The Unfashionable Gospel

Preston’s Harris Gallery recently ran an exhibition on our living spaces and created a late sixties/early seventies lounge area. For some older readers, it will bring back fond memories of happier times; for the rest of us, that nauseating wallpaper induces severe headaches and vomiting. Our houses are as much subject to fashion and tastes as our clothes and attitudes. This particular living room I find rather revolting, though the kind of folk who lived in such a place might have thought themselves rather chic and ‘with it’. In a decade’s time, others will say the same of my own home.

The gospel is looking particularly unfashionable in 21st-century Britain. It asserts that some behaviours are wrong, when the prevailing culture demands we accept them. It declares only one path to God- Christ Jesus- and therefore the falsehood of all other religious claims. In an increasingly pluralist world, this smacks of arrogance and intolerance, a threat to social cohesion and good neighbourliness. Furthermore, the gospel sees past the veneer of technological advancement and educational progress. It reveals each human heart to be a cesspit of arrogance, selfishness and moral filth. By denying our goodness and benevolence, it throws stones at the glasshouses of our pride.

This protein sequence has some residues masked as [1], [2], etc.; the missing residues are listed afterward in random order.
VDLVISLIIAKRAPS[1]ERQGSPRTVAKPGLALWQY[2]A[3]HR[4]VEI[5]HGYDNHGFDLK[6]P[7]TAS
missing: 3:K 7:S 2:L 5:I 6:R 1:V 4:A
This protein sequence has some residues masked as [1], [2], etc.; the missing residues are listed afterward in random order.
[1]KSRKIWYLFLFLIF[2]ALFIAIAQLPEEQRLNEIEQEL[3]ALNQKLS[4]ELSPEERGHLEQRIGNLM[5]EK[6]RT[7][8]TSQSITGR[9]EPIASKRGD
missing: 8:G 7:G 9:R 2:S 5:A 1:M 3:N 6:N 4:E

The path to heaven is steep, narrow and above all, unfashionable. The road to destruction is smooth, gentle, wide and well-regarded by friends, colleagues and family. 

And everyone that has forsaken houses, or brothers, or sisters, or father, or mother, or wife, or children, or lands, for my name's sake, shall receive a hundredfold, and shall inherit everlasting life.

Matthew 19:29